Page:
Owning your first home, or moving into a new or pre-owned home may provide excitement and a new sense of comfort for your family, but families should be aware of the health hazards that accompany home ownership.
Look for Asbestos in Your Older Home
Homes built before the 1980’s have a much higher risk of being built with asbestos-containing materials. In fact, one of the leading areas of asbestos in homes comes from insulation and hot water pipes in older homes.
According to the Environmental Protection Agency, asbestos is most commonly found in older homes in:
- Attic and wall insulation
- Vinyl floor tiles and the backing on vinyl sheet flooring and adhesives
- Roofing and siding shingles
- Textured paint and patching compounds used on wall and ceilings
- Walls and floors around wood-burning stoves protected with asbestos paper, millboard, or cement sheets
- Hot water and steam pipes coated with asbestos material or covered with an asbestos blanket or tape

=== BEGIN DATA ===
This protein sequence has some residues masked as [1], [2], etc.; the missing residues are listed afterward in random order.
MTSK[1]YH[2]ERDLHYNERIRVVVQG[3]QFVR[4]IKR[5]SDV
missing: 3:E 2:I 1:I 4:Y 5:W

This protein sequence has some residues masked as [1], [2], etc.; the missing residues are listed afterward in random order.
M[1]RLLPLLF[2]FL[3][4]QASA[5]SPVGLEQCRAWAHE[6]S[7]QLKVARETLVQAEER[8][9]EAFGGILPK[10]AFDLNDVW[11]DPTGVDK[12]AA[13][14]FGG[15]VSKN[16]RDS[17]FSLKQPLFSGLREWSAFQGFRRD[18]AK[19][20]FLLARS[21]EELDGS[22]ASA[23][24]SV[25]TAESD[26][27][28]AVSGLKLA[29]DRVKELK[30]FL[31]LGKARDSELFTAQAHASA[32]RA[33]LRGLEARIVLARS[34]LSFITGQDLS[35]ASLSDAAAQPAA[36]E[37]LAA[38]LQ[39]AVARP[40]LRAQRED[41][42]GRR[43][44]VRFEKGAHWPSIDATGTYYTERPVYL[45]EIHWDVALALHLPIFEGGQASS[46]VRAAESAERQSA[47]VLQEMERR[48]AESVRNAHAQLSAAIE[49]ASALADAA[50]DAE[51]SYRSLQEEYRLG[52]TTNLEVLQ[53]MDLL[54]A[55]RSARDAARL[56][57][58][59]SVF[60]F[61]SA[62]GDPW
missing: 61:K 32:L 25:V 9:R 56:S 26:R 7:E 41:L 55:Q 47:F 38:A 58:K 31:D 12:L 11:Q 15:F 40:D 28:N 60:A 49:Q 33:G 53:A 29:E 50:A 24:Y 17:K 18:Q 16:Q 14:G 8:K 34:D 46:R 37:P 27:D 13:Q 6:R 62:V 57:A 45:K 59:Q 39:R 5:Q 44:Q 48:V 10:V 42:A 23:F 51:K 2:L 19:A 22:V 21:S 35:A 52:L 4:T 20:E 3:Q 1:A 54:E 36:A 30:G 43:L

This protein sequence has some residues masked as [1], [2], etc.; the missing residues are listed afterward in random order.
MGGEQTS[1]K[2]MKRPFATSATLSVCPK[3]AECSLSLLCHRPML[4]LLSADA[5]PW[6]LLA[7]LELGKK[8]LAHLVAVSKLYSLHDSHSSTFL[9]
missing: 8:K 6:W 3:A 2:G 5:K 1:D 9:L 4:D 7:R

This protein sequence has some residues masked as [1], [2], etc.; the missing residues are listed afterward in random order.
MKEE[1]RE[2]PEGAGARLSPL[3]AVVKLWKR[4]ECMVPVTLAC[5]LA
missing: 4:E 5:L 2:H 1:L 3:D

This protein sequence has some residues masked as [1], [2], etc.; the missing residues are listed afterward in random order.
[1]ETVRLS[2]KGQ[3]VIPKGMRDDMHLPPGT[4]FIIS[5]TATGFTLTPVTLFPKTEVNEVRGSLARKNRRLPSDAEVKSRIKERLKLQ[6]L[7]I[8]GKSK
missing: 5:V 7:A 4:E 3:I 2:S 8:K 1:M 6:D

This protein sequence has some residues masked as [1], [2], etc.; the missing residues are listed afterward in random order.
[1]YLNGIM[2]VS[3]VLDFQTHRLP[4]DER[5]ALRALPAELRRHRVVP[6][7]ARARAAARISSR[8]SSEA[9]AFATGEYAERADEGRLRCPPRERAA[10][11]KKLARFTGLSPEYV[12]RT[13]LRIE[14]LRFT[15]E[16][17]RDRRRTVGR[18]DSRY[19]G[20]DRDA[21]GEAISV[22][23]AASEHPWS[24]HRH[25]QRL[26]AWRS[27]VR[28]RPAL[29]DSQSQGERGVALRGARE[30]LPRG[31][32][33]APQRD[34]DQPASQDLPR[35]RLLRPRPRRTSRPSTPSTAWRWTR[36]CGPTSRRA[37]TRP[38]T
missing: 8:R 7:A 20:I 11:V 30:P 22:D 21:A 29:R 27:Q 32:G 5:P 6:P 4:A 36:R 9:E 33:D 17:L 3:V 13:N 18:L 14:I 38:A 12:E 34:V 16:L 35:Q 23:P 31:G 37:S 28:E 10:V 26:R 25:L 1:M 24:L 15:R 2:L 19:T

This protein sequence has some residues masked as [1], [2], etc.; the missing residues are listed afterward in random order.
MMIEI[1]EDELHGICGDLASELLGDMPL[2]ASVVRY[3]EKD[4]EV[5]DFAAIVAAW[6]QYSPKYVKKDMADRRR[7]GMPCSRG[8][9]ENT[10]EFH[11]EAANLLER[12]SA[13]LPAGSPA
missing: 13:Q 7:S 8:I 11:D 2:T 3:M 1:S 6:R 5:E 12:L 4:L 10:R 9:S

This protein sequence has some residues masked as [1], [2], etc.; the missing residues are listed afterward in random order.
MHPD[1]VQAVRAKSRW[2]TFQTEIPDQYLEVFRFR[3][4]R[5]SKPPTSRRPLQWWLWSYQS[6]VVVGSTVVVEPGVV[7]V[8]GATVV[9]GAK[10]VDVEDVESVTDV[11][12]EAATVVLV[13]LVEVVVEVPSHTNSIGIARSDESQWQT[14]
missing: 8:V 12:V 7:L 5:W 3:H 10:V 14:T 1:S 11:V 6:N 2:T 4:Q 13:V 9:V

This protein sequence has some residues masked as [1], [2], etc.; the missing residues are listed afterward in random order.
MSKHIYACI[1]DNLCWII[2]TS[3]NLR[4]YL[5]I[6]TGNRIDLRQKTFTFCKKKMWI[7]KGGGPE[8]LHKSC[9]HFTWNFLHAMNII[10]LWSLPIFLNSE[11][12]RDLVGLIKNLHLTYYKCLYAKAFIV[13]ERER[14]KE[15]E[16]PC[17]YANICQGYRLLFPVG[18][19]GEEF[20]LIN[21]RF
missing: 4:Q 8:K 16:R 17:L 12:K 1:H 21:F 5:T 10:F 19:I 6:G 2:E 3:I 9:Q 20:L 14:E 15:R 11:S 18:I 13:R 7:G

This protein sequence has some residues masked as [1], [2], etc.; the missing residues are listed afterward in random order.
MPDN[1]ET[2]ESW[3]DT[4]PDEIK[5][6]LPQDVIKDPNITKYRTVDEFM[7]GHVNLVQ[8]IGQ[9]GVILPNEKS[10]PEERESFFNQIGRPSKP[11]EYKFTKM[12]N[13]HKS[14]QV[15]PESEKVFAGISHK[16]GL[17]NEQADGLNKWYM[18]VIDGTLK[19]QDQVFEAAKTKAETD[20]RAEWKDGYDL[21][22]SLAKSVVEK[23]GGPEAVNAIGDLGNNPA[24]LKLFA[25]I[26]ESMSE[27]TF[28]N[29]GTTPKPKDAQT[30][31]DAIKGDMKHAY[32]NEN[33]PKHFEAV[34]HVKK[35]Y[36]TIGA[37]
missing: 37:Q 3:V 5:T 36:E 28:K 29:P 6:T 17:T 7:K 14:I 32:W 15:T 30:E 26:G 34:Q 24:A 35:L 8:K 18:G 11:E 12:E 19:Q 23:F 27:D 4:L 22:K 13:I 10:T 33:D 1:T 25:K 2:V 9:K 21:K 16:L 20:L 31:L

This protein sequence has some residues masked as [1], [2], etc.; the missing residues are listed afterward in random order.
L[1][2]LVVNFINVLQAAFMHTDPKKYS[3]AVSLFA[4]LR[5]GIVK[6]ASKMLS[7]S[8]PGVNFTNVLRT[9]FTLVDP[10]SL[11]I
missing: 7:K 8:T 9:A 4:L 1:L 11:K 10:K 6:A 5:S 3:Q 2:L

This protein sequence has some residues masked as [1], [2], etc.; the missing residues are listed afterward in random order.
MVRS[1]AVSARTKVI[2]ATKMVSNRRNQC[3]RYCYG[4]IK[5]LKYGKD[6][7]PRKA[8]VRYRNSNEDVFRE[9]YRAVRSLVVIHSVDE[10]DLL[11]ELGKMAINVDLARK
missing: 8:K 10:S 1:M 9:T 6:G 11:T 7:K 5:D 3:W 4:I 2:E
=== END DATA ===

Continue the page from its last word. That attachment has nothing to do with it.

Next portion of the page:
- Oil and coal furnaces and door gaskets with asbestos insulation
- Heat-resistant fabrics
Renovating or remodeling your home can release asbestos fibers in the air, exposing you and your family to the cancer-causing mineral. If you’re not sure if something is asbestos, assume it is until verified otherwise, suggests OregonState.edu.
If any asbestos has been dislodged, this needs to be cleaned up immediately. Hire a qualified contractor like Pacific Environmental Group to perform this job to avoid contaminating your home further or causing any exposure to your family or to the workers.
Newer construction homes are built to pass federal regulations that help to limit the amount of asbestos in building materials placed in new construction homes. Buying a home from a trusted general contractor can help limit your risk of asbestos exposure, which leads to the deadly cancer known as mesothelioma. Carefully choose a general contractor that practices safe behaviors through all stages of the construction process.
Exposed to Asbestos and Online Resources
If you believe you have come into contact with asbestos, visit MesotheliomaHelp.org. Mesothelioma Help features a live chat option 24/7 with certified asbestos doctors and nurses, as well as a number of other very helpful asbestos resources. The site also features live Q & A sessions. You can visit the site and learn more about asbestos exposure in homes and steps to prevent asbestos exposure in your family’s home.
We’d like to thank Nancy Werner with Compose Pros for contributing this well-researched and well-written article to our blog!